Gay received just a one-year suspension, and a loss of results dating back to July 2012, including an Olympic silver medal, after testing positive for "the presence of an exogenous androgenic anabolic steroid and/or its metabolites".
This was as a consequence of the athlete being given a 50 per cent reduction of the otherwise-applicable two-year sanction for providing "substantial assistance" to the United States Anti-Doping Agency (USADA).
This particularly high-profile irruption of the concept of plea-bargaining into the fight against doping got, I think it is fair to say, a pretty spiky reception, with even athletes who might normally think that discretion was the better part of valour when it came to criticising the anti-doping police speaking out.
It is not the main purpose of this piece to argue whether it is right or wrong to write plea-bargaining into the World Anti-Doping Code.
I can see both sides of the story.
Yes, it seems just for a given offence almost always to attract a uniform punishment.
But I can also see how harvesting information from athletes found to have violated the rules might prove a significant help in the fight against doping.
Incentivising those in this position to cooperate as fully as possible may, in some cases, be a tolerable price to pay for evidence/information that enables real inroads against the big fish of doping to be made.
As WADA director general David Howman points out: "People sometimes forget an athlete's entourage cannot be tested scientifically.
"So it is important to gather information about their behaviour in other ways."
What I thought would be more useful is to give fair warning to those who have just cottoned on to the scope for plea-bargaining in the current rules that in all probability they ain't seen nothing yet.
On January 1 2015, a revised code comes into effect - and whereas at present at most 75 per cent of an otherwise-applicable ban can be suspended, under the new code, "in exceptional circumstances" WADA may agree to an athlete serving no ban at all. And/or returning no prize money. And not paying any fines or costs.
Furthermore, WADA's decisions in this context may not be appealed by any other anti-doping organisation.
And "in unique circumstances", WADA may authorise an anti-doping organisation to enter into "appropriate confidentiality agreements limiting or delaying the disclosure of the substantial assistance agreement or the nature of substantial assistance being provided".
Given the way this month's Tyson Gay announcement was received, I can hardly imagine the reaction when the first big name has the sanctions he/she would otherwise have been hit with suspended in their entirety, so enormously substantial has their assistance been.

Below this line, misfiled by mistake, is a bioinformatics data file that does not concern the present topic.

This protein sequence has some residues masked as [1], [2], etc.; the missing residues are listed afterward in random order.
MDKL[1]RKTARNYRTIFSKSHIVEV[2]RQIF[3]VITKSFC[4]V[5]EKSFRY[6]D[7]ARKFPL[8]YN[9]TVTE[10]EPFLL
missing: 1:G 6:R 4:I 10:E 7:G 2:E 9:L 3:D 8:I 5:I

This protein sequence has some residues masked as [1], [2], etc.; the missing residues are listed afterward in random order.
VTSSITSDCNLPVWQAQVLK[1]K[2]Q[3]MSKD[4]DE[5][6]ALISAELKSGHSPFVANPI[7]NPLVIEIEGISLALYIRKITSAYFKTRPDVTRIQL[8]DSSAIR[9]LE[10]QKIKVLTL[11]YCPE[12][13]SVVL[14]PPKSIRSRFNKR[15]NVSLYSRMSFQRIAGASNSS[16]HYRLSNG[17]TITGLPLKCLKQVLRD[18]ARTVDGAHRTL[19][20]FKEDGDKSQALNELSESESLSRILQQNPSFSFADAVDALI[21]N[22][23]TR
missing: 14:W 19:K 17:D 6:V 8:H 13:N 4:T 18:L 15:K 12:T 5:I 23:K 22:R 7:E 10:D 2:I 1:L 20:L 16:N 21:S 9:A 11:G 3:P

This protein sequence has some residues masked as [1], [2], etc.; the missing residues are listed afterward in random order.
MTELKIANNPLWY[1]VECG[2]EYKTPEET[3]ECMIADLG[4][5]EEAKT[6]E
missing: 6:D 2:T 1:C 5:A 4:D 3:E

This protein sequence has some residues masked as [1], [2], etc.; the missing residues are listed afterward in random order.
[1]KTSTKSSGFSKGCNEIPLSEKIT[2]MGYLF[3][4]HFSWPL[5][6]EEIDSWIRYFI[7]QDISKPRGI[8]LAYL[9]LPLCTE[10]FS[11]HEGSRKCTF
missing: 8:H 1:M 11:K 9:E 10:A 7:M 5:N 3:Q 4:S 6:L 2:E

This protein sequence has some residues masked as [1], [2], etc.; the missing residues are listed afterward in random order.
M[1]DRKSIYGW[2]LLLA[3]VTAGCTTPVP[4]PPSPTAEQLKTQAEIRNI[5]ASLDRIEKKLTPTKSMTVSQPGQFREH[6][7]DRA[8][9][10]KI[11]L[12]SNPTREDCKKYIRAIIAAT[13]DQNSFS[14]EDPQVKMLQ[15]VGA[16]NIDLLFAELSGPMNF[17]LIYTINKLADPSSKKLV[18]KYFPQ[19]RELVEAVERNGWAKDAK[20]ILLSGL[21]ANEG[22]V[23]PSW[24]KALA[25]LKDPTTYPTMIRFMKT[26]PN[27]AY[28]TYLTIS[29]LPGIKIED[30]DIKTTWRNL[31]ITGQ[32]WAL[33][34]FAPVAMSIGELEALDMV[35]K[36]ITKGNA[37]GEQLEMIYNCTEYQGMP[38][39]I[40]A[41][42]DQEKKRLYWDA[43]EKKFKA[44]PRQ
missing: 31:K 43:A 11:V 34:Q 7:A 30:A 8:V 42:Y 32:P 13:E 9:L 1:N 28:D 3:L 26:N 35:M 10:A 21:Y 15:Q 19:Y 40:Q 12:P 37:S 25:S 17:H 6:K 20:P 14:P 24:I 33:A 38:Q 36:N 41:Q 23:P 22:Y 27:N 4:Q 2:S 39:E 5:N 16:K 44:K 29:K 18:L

So, while views on plea-bargaining and its place, if any, in the fight against doping, may diverge, it seems to me fairly self-evident that WADA and other anti-doping authorities have a big, and rather urgent, education job on their hands to try and foster greater understanding and acceptance of a concept that, like or not, is written into the code for the foreseeable future.
Of course, widespread opposition to a course of action does not necessarily mean that course of action is misguided or wrong.
As WADA's Howman asserts: "We are not afraid of challenge because that's the only way you find out whether these things work appropriately or not."
But I really think that anti-doping bodies would be well-advised to endeavour to build more support for this idea of, if you like, winning time off for telling the authorities what you know, than appears to exist at the moment.
It seems to me that part of the problem lies in the secrecy with which the nature of the substantial assistance provided will almost inevitably be shrouded, at least to begin with.
This may make it particularly difficult for national anti-doping authorities convincingly to rebut charges of showing undue leniency to their own athletes, even if other bodies have the right to appeal what they believe to be unjustifiably light sanctions.
Under the circumstances there may be a case for setting up a small independent panel, drawn from the great and the good of the fight against doping, whose job would be to scrutinise plea-bargaining agreements, including details that could not be made public, and verify that a fair bargain, in the interests of competitors who abide by the rules, had been struck.
Those of us outside the ranks of the privileged few would still, ultimately, have to take things on trust.
And the panel's existence would probably make little difference to those who oppose plea-bargaining on principle.
But, populated by the right individuals, such a plea panel would, I think, afford an important extra layer of protection against lack of consistency or possible abuse.
David Owen worked for 20 years for the Financial Times in the United States, Canada, France and the UK. He ended his FT career as sports editor after the 2006 World Cup and is now freelancing, including covering the 2008 Beijing Olympics, the 2010 World Cup and London 2012. Owen's Twitter feed can be accessed here.